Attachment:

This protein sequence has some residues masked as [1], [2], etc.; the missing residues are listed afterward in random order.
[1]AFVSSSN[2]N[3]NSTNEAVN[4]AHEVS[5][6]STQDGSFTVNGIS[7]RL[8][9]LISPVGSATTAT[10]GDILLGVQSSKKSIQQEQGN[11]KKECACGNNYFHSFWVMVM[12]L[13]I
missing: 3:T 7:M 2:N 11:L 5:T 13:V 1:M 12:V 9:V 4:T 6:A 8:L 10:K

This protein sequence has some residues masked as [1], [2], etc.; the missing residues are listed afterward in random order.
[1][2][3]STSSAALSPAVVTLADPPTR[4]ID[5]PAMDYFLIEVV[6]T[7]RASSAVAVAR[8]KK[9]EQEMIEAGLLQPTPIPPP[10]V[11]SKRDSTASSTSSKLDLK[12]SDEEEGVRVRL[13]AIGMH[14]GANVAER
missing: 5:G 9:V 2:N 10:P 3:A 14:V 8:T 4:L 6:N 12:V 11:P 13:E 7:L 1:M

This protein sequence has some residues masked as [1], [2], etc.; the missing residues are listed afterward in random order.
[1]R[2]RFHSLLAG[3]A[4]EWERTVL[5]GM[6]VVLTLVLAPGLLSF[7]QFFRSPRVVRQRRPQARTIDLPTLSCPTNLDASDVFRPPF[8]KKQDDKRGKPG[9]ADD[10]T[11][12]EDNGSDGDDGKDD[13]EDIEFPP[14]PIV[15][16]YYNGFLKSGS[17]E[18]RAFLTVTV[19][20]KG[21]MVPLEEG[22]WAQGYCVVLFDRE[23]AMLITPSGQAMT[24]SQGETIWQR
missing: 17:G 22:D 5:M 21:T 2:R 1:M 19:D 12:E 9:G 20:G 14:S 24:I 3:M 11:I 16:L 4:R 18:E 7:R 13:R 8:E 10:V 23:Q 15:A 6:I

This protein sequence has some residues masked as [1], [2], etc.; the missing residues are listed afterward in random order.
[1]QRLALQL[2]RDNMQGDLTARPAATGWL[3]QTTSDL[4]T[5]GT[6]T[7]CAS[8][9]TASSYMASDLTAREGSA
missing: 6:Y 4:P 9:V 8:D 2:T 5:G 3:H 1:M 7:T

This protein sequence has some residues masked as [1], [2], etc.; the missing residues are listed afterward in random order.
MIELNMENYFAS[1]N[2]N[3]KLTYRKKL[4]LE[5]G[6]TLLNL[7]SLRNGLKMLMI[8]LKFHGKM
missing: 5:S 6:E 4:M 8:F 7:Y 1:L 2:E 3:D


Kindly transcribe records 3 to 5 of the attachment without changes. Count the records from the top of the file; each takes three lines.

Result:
This protein sequence has some residues masked as [1], [2], etc.; the missing residues are listed afterward in random order.
[1]R[2]RFHSLLAG[3]A[4]EWERTVL[5]GM[6]VVLTLVLAPGLLSF[7]QFFRSPRVVRQRRPQARTIDLPTLSCPTNLDASDVFRPPF[8]KKQDDKRGKPG[9]ADD[10]T[11][12]EDNGSDGDDGKDD[13]EDIEFPP[14]PIV[15][16]YYNGFLKSGS[17]E[18]RAFLTVTV[19][20]KG[21]MVPLEEG[22]WAQGYCVVLFDRE[23]AMLITPSGQAMT[24]SQGETIWQR
missing: 17:G 22:D 5:M 21:T 2:R 1:M 19:D 12:E 9:G 20:G 14:S 24:I 3:M 11:I 16:L 4:R 18:E 7:R 13:R 8:E 10:V 23:Q 15:A 6:I

This protein sequence has some residues masked as [1], [2], etc.; the missing residues are listed afterward in random order.
[1]QRLALQL[2]RDNMQGDLTARPAATGWL[3]QTTSDL[4]T[5]GT[6]T[7]CAS[8][9]TASSYMASDLTAREGSA
missing: 6:Y 4:P 9:V 8:D 2:T 5:G 3:H 1:M 7:T

This protein sequence has some residues masked as [1], [2], etc.; the missing residues are listed afterward in random order.
MIELNMENYFAS[1]N[2]N[3]KLTYRKKL[4]LE[5]G[6]TLLNL[7]SLRNGLKMLMI[8]LKFHGKM
missing: 5:S 6:E 4:M 8:F 7:Y 1:L 2:E 3:D